Santa Cruz Good Times

Saturday
Apr 25th
Text size
  • Increase font size
  • Default font size
  • Decrease font size

Learning in a Gamers' Paradise

UCSC's computer game design program receives a $457,000 donation from Sony

learninginagamersDon’t let the association with toys fool you. Designing video games can be hard work.  Such hard work, in fact, that a group of Sony employees found themselves working nights, weekends and holidays without receiving proper overtime pay. They filed a class action lawsuit against their employer, Sony Computer Entertainment America (SCEA), in 2005, and in July 2007, they won $8.5 million in overtime from the company.


Last month, the computer game design program at UC Santa Cruz (UCSC) was pleasantly surprised to learn that they were the recipients of $457,000 of the settlement’s uncollected funds. The donation stipulated that the money must be used for undergraduate scholarships within the computer design major. The department, including Jim Whitehead, associate professor of computer science at UCSC, had no idea that such a gift was headed their way.


“I just got a call out of the blue,” says Whitehead. “Sony knew about it for along time. They knew we were going to get the residual but it was unclear about how big it was going to be. It ends up being a much bigger gift than they anticipated.”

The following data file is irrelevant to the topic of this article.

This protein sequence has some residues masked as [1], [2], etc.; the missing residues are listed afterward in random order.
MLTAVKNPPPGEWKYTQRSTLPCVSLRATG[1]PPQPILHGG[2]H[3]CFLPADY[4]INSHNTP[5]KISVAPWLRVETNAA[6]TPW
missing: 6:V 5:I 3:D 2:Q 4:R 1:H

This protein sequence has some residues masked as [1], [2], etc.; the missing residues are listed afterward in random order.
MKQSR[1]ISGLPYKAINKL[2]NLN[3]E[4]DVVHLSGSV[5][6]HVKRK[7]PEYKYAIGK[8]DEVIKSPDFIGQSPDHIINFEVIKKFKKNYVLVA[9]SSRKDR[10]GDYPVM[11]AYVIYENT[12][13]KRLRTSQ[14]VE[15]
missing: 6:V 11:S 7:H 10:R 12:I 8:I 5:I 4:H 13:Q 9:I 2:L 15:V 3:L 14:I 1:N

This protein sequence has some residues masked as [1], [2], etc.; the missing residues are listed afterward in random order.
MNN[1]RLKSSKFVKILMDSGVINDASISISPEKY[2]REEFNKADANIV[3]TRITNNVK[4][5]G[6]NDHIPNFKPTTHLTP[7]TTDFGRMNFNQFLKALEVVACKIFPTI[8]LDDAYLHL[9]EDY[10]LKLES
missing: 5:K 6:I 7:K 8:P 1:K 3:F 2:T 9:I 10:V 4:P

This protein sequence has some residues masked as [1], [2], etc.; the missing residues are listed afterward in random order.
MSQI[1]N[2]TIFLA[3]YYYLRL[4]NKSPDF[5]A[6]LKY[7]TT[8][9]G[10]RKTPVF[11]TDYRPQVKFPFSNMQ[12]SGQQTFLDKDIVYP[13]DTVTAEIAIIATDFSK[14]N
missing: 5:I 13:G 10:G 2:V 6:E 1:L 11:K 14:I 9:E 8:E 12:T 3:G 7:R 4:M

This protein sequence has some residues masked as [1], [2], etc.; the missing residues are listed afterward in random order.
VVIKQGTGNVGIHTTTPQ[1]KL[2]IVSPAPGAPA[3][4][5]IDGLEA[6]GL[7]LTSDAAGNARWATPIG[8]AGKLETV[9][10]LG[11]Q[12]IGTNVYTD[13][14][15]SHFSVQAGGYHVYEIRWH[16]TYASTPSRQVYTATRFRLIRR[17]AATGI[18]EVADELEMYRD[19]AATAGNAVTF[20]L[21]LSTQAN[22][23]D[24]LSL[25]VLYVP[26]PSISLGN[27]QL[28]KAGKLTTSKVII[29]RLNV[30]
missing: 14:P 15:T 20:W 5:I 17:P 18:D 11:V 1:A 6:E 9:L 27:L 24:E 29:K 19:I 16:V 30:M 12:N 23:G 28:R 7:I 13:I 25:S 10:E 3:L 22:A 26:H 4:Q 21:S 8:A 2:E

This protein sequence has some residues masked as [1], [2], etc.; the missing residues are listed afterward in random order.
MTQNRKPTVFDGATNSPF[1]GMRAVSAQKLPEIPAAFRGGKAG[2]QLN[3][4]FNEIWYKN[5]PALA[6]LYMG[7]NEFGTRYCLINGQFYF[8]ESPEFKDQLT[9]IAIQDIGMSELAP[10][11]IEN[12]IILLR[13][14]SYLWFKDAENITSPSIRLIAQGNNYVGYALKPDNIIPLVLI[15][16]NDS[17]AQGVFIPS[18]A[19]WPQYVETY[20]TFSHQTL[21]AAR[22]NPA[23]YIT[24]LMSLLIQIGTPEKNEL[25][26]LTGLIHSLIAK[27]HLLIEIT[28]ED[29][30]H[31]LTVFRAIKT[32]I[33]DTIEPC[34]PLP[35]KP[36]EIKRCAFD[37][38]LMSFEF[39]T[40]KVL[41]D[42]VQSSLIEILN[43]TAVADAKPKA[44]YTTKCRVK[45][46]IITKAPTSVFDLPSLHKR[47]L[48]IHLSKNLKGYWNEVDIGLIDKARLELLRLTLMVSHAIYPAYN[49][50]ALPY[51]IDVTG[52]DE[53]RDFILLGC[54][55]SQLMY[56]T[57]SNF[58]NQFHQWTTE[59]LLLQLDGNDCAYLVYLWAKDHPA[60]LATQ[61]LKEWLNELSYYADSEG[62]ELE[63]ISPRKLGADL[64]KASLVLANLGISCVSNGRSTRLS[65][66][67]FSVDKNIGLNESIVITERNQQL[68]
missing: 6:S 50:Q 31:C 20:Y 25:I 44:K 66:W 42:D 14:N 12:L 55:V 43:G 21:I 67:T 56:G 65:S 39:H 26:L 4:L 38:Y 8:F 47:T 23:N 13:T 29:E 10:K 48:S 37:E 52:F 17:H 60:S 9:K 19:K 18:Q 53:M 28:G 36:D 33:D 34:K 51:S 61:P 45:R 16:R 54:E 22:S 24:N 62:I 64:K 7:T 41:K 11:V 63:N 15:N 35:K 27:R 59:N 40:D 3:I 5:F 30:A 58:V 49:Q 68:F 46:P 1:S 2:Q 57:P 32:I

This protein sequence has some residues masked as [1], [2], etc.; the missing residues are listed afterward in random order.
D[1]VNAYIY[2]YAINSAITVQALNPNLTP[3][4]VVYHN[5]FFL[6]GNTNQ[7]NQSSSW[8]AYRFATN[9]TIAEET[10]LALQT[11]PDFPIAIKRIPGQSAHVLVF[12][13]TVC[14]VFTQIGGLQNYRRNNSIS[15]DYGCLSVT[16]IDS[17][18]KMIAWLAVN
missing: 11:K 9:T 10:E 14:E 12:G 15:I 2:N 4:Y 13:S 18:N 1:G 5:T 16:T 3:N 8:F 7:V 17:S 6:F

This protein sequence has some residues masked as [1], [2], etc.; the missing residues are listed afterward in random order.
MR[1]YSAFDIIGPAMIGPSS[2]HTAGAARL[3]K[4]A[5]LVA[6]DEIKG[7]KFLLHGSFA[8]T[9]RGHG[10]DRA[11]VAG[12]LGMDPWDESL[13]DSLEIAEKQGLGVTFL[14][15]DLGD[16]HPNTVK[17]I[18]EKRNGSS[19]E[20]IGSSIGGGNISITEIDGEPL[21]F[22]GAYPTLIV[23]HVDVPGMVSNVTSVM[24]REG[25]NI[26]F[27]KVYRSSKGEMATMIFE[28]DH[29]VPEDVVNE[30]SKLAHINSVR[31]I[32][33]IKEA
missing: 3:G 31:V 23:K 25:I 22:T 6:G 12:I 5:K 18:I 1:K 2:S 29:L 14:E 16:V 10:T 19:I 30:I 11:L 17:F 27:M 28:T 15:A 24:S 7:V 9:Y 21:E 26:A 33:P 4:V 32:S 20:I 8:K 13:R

The check arrived in September, just in time to celebrate the computer design major’s second anniversary. The department expects that the financial bonus will bolster the major’s already booming popularity, for although the program is a rookie at the university ⎯ an untraditional one at that ⎯ it is experiencing constant growth. Ninety freshmen enrolled last year with the intention of entering the major, and this year brought in 110.


The only resistance Whitehead reports experiencing is from speculative parents of game design students who worry that their child will fritter away their college career (and prized tuition money, no doubt) playing video games in the library. Whitehead doesn’t deny that this habit is often a reality. But rather than see it as a waste of time, he has found that the students’ dedication to mastering the media is a sign of great potential.


“I’m finding that computer games are ways to get students very interested and passionate about computer science,” he says. “And it seems to me that whenever you have young students that really have this much of a desire and passion to learn, something great comes of that.”


Aside from parental concerns, the rest of the UCSC community has been warm and welcoming to the new program.


“I’ve been surprised at the lack of resistance and that people on campus are generally really supportive of the major,” says Whitehead.